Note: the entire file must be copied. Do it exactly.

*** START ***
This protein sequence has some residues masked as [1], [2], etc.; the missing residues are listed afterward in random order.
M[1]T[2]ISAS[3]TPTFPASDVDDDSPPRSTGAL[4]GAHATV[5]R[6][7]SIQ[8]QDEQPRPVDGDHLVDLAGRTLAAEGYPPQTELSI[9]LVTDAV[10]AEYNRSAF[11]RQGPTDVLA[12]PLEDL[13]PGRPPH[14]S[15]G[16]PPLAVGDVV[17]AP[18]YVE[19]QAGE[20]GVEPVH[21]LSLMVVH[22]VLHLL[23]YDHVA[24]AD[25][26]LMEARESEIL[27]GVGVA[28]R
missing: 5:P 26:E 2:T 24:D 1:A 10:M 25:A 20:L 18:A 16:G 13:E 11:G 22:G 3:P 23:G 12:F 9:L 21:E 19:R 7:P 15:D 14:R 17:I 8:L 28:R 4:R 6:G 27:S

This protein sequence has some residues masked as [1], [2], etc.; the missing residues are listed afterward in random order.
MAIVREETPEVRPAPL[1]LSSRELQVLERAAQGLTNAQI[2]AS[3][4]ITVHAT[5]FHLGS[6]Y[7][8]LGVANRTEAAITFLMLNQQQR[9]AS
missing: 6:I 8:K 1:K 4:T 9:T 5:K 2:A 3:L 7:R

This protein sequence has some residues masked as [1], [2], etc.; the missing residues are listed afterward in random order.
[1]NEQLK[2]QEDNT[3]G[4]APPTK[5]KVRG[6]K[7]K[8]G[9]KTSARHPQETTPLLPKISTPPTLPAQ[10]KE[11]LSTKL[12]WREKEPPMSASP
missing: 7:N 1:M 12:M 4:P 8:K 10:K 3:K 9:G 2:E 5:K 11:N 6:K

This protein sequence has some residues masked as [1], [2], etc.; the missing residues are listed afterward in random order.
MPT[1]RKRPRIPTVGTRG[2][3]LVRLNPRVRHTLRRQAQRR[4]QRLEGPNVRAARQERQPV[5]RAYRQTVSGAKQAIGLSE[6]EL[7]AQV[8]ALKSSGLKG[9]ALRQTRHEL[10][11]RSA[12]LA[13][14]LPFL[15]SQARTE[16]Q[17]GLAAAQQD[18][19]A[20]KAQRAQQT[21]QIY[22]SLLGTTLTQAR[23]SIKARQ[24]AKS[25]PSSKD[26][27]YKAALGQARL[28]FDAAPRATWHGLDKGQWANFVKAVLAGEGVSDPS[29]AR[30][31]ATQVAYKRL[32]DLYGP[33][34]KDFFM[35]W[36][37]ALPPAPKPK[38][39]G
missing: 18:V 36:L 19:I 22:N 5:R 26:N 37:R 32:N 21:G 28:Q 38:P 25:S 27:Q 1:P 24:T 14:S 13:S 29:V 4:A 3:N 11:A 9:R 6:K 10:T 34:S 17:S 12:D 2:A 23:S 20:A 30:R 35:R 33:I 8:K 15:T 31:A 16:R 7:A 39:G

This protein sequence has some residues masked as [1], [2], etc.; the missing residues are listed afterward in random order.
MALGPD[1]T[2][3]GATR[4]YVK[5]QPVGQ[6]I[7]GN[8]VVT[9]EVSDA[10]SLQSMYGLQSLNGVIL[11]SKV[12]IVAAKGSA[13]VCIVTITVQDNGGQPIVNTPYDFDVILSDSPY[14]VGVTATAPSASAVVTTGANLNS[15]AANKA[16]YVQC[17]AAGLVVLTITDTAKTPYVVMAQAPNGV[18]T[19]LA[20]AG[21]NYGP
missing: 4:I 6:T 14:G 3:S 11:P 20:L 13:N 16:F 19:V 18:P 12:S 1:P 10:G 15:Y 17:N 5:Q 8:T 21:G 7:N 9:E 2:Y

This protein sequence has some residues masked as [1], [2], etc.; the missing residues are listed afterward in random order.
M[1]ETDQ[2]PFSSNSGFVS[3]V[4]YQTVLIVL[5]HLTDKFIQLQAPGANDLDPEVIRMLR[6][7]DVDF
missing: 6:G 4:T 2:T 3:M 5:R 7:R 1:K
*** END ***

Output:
This protein sequence has some residues masked as [1], [2], etc.; the missing residues are listed afterward in random order.
M[1]T[2]ISAS[3]TPTFPASDVDDDSPPRSTGAL[4]GAHATV[5]R[6][7]SIQ[8]QDEQPRPVDGDHLVDLAGRTLAAEGYPPQTELSI[9]LVTDAV[10]AEYNRSAF[11]RQGPTDVLA[12]PLEDL[13]PGRPPH[14]S[15]G[16]PPLAVGDVV[17]AP[18]YVE[19]QAGE[20]GVEPVH[21]LSLMVVH[22]VLHLL[23]YDHVA[24]AD[25][26]LMEARESEIL[27]GVGVA[28]R
missing: 5:P 26:E 2:T 24:D 1:A 10:M 25:A 20:L 18:A 16:G 13:E 11:G 22:G 3:P 23:G 12:F 9:L 21:E 19:R 7:P 15:D 14:R 17:I 8:L 28:R 4:R 6:G 27:S

This protein sequence has some residues masked as [1], [2], etc.; the missing residues are listed afterward in random order.
MAIVREETPEVRPAPL[1]LSSRELQVLERAAQGLTNAQI[2]AS[3][4]ITVHAT[5]FHLGS[6]Y[7][8]LGVANRTEAAITFLMLNQQQR[9]AS
missing: 6:I 8:K 1:K 4:T 9:T 5:K 2:A 3:L 7:R

This protein sequence has some residues masked as [1], [2], etc.; the missing residues are listed afterward in random order.
[1]NEQLK[2]QEDNT[3]G[4]APPTK[5]KVRG[6]K[7]K[8]G[9]KTSARHPQETTPLLPKISTPPTLPAQ[10]KE[11]LSTKL[12]WREKEPPMSASP
missing: 7:N 1:M 12:M 4:P 8:K 10:K 3:K 9:G 2:E 5:K 11:N 6:K

This protein sequence has some residues masked as [1], [2], etc.; the missing residues are listed afterward in random order.
MPT[1]RKRPRIPTVGTRG[2][3]LVRLNPRVRHTLRRQAQRR[4]QRLEGPNVRAARQERQPV[5]RAYRQTVSGAKQAIGLSE[6]EL[7]AQV[8]ALKSSGLKG[9]ALRQTRHEL[10][11]RSA[12]LA[13][14]LPFL[15]SQARTE[16]Q[17]GLAAAQQD[18][19]A[20]KAQRAQQT[21]QIY[22]SLLGTTLTQAR[23]SIKARQ[24]AKS[25]PSSKD[26][27]YKAALGQARL[28]FDAAPRATWHGLDKGQWANFVKAVLAGEGVSDPS[29]AR[30][31]ATQVAYKRL[32]DLYGP[33][34]KDFFM[35]W[36][37]ALPPAPKPK[38][39]G
missing: 18:V 36:L 19:I 22:N 5:R 26:N 37:R 32:N 21:G 28:Q 38:P 25:S 27:Q 1:P 24:T 14:S 13:S 29:V 4:A 3:N 11:A 9:R 6:K 10:T 34:S 17:S 12:D 2:A 23:S 20:A 30:R 35:R 33:I 8:K 15:T 31:A 16:R 7:A 39:G

This protein sequence has some residues masked as [1], [2], etc.; the missing residues are listed afterward in random order.
MALGPD[1]T[2][3]GATR[4]YVK[5]QPVGQ[6]I[7]GN[8]VVT[9]EVSDA[10]SLQSMYGLQSLNGVIL[11]SKV[12]IVAAKGSA[13]VCIVTITVQDNGGQPIVNTPYDFDVILSDSPY[14]VGVTATAPSASAVVTTGANLNS[15]AANKA[16]YVQC[17]AAGLVVLTITDTAKTPYVVMAQAPNGV[18]T[19]LA[20]AG[21]NYGP
missing: 4:I 6:T 14:G 3:S 11:P 20:L 13:N 16:F 19:V 18:P 12:S 1:P 10:G 15:Y 17:N 5:Q 8:T 21:G 7:N 9:E 2:Y

This protein sequence has some residues masked as [1], [2], etc.; the missing residues are listed afterward in random order.
M[1]ETDQ[2]PFSSNSGFVS[3]V[4]YQTVLIVL[5]HLTDKFIQLQAPGANDLDPEVIRMLR[6][7]DVDF
missing: 6:G 4:T 2:T 3:M 5:R 7:R 1:K